World of the Sages: Gates of Halacha

Following the destruction of the central beit hamikdash (Temple) in Jerusalem, our people were forced into an exilic existence that lacked many familiar modes.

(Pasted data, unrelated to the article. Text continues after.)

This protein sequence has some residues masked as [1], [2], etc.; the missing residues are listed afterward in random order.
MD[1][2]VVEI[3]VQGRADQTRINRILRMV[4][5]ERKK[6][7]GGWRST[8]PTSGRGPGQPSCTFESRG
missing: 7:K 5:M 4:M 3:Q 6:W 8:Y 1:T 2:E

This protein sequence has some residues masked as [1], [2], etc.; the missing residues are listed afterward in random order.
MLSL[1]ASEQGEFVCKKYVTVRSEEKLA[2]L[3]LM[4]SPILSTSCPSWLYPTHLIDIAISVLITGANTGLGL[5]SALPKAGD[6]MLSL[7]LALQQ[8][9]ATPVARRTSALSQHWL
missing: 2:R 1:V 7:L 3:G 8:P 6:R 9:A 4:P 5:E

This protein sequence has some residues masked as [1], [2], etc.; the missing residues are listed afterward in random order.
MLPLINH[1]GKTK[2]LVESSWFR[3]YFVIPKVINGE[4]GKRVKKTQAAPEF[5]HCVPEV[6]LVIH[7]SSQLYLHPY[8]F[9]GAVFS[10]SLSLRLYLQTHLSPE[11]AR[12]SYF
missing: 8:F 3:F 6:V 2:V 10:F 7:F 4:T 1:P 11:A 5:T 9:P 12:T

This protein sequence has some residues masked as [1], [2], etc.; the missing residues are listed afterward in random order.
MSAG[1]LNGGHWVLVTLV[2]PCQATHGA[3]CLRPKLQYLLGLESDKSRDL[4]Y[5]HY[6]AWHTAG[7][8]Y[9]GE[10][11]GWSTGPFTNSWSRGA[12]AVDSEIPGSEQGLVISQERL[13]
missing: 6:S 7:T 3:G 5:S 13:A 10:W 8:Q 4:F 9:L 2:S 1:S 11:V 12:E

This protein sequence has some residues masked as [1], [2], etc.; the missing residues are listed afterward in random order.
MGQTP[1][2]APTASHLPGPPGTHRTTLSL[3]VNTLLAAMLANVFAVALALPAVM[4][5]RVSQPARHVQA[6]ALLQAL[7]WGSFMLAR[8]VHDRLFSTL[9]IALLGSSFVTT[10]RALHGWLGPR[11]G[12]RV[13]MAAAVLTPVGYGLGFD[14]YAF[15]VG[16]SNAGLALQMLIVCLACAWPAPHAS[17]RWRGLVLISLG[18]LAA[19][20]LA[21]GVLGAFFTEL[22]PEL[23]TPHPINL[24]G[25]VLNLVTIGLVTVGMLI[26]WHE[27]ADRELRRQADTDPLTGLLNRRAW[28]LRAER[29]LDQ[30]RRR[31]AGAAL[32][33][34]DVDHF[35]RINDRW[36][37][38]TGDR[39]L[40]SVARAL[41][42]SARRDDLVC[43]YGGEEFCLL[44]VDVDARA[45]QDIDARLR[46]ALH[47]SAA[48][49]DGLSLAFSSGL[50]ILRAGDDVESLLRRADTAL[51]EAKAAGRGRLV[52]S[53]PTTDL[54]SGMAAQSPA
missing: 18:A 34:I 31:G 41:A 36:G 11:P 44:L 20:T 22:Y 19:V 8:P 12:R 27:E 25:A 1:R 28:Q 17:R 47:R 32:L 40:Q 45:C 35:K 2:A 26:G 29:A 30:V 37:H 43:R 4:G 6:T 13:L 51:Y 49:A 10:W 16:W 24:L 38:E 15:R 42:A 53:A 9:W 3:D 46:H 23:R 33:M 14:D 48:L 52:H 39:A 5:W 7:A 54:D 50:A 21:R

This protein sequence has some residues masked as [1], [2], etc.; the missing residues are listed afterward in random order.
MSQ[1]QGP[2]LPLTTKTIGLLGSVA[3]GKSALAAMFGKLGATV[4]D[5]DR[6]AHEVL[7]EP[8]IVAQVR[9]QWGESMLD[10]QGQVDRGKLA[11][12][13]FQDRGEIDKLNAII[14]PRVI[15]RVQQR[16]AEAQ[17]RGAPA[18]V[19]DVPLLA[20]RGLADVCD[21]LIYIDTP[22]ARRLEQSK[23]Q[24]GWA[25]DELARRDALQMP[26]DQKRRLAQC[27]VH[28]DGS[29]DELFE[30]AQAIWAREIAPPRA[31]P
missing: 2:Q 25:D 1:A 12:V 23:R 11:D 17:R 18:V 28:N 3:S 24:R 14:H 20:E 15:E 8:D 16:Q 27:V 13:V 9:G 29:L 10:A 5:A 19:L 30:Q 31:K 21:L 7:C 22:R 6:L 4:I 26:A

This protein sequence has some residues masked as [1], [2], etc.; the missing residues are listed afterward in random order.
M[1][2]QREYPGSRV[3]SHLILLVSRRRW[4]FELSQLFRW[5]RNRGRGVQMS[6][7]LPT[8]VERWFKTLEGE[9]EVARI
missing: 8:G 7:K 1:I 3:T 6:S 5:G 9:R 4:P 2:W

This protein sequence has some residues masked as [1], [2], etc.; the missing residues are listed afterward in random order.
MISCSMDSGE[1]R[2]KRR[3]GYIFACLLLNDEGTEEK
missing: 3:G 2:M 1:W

Following the destruction of the central beit hamikdash (Temple) in Jerusalem, our people were forced into an exilic existence that lacked many familiar modes. Gone was the central place of worship; the sacrifices were no more. Adjustments had to be made as we coped with this new reality. We sought alternate centers for communion with God to play the role of the beit hamikdash in our lives, and the beit knesset (synagogue) and beit midrash (hall of study) substituted as focal points. With this background we can understand the talmudic preoccupation with delving into the significance of the beit knesset and beit midrash. In one talmudic passage we find a scholar turning to a colleague and respectfully beseeching: "Would the master tell us some of the excellent teachings that you said in the name of Rav Hisda with regard to the synagogue?" (B. Berachot 8a). The colleague obliged, opening with the biblical verse: "God loves the gates of Zion (Tziyon) more than all the dwelling places of Jacob" (Psalms 87:2) and interpreting: "God loves the gates distinguished (me'tzuyanim) by Jewish law more than batei knesset and batei midrash." The hierarchy offered in this passage is unexpected and startling. In the post-Temple reality of the sages, there is generally no place more sanctified or more lauded than the beit knesset and beit midrash. Entry into either of them was the nearest one could get to the residing place of the Holy Presence. It is therefore striking to find something more beloved than the familiar and celebrated synagogue and study hall. A further more perplexing enigma also arises from this passage: We are familiar with the beit knesset and the beit midrash; what and where are the "gates distinguished by Jewish law?" Given that these gates are the most favored location, it behooves us to seek and identify them. Once we detect these "gates distinguished by Jewish law," then perhaps we will be able to fathom the sages' veneration for them. Indeed, commentators throughout the ages have sought to illuminate the meaning of this moniker that does not appear in other contexts, in an attempt to understand the ranking of holy places presented in this passage. Let us begin by focusing on the gates as opposed to the houses. In biblical terms, the gates were where the judges received cases, deliberated and arbitrated. Why at the gates? Would it not have been more appropriate to adjudicate in a sanctified structure such as a house of worship or house of study? The gates were a public place that afforded access to all. By using this unrestricted area as a courthouse, the judicial system ensured that people had the opportunity to have their cases heard, without being intimidated by hallowed halls. Justice was not sought from afar. Justice was proffered in the marketplace, together with the everyday goods and services on offer, and together with the inevitable business disputes that would crop up. Yet for the judge, exiting the synagogue or study hall would not have been a desired journey. For the Jewish scholar, one of the most spiritually fulfilling pursuits is exploring the intricacies of the word of God in the beit midrash itself. For the Jew steeped in prayer and meditation, the synagogue is a haven for communion with God. Leaving these sacred locations may be experienced as a descent from Divine space to the mundane market, where two people may be grasping tightly to a shred of material, each relentlessly claiming ownership. The talmudic passage corrects such an attitude, instructing the judge that arbitrating between litigants is a more than worthwhile quest. Serving justice in the public eye for the masses is more beloved than being holed-up in ivory towers, meditating on the Divine through prayer or study. Thus the "gates distinguished by Jewish law" refers to the courthouses found in the markets, shouks and bazaars, where cases were decided on the basis of Jewish law. A careful reading of the talmudic passage, however, reveals that the intended recipient of this lesson - the judge - is only alluded to by the use of the term "gates." The teaching is phrased in general terms, so that even those who do not sit in judgment can draw some nourishment from the timeless words of our sages. Returning to the image of gates and houses: Gates have one face towards private property and the other towards the public domain, with a pathway connecting the two. It can be said that gates define the threshold between the personal and the communal realms. Our sages may be suggesting that Jewish tradition flourishes when it straddles this threshold, thereby keeping one leg in each world. Indeed, Jewish law and genuine spiritual experiences may be personal encounters, yet they should be shared with the public sphere. Rather than remaining in the synagogue and study hall, the light and warmth generated while encountering our tradition in these sacred places should then radiate outward from the houses of worship and study to the gates facing the public. Jewish tradition would then be enriched, and as such lauded. A gate, however, is a two-way opening; while the glow imbues the outside expanses, ideas from beyond the synagogue and study hall make their way into the melting pot of Jewish tradition, enhancing the flavor of the product. Thus the synagogue and study hall should not barricade its doors against conversing with the vicissitudes of life beyond the gates. Jewish tradition remains eternal when it retains its relevance. In the words of Bilam, the dwelling places of Israel may indeed be fair (Numbers 24:5), but the sages are warning against this goodness remaining insular, within the tents of Jacob. The wealth of our heritage should not remain within the confines of the synagogue and study hall. Our tradition should come forth from Zion (Isaiah 2:3; Micah 4:2) towards the gates that guard our hallowed spaces; there it will hover as it draws both from the source and from life beyond the gates, permeating both realms with Godliness. The writer is director of Advanced Programs at the Pardes Institute of Jewish Studies, teaches at Midreshet Lindenbaum and is a rabbi in Tzur Hadassah.